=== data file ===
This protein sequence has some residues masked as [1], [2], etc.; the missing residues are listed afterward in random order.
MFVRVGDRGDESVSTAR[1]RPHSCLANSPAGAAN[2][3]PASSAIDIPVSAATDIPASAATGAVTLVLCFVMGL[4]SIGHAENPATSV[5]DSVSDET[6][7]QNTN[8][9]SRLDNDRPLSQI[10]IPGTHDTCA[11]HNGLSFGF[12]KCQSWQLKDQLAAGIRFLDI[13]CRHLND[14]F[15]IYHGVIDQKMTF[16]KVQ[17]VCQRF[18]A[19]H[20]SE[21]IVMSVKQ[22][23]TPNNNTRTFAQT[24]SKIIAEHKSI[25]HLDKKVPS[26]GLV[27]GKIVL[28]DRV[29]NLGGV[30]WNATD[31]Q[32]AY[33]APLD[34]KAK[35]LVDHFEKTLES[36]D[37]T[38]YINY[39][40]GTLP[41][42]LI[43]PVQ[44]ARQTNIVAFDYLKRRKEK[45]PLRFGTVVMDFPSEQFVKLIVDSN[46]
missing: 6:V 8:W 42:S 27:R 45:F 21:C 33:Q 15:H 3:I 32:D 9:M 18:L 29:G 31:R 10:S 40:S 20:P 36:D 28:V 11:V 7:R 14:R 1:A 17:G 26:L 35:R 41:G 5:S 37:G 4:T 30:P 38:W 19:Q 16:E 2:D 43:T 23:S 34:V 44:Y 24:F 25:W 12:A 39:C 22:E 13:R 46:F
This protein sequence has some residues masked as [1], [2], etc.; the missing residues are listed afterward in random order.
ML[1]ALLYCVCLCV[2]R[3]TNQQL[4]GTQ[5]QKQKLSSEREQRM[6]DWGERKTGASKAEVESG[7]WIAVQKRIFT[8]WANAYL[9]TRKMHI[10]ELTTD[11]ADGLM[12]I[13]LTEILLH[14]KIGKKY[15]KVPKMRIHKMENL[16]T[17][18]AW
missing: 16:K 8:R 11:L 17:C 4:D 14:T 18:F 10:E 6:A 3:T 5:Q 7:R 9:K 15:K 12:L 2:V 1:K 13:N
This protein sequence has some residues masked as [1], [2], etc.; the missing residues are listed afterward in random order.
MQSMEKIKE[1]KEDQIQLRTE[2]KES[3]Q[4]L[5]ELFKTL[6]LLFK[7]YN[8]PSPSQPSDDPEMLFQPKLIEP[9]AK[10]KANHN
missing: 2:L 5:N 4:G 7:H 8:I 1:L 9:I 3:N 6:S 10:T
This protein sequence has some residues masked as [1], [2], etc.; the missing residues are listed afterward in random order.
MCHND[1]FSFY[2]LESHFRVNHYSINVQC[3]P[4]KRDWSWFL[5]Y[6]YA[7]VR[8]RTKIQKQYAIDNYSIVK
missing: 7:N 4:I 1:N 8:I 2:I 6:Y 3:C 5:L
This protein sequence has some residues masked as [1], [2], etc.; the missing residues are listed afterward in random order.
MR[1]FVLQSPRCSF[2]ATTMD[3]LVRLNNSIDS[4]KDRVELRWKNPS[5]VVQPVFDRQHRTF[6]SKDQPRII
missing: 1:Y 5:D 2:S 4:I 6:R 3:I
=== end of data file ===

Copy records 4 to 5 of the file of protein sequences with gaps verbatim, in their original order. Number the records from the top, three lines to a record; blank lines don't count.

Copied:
This protein sequence has some residues masked as [1], [2], etc.; the missing residues are listed afterward in random order.
MCHND[1]FSFY[2]LESHFRVNHYSINVQC[3]P[4]KRDWSWFL[5]Y[6]YA[7]VR[8]RTKIQKQYAIDNYSIVK
missing: 7:N 4:I 1:N 8:I 2:I 6:Y 3:C 5:L
This protein sequence has some residues masked as [1], [2], etc.; the missing residues are listed afterward in random order.
MR[1]FVLQSPRCSF[2]ATTMD[3]LVRLNNSIDS[4]KDRVELRWKNPS[5]VVQPVFDRQHRTF[6]SKDQPRII
missing: 1:Y 5:D 2:S 4:I 6:R 3:I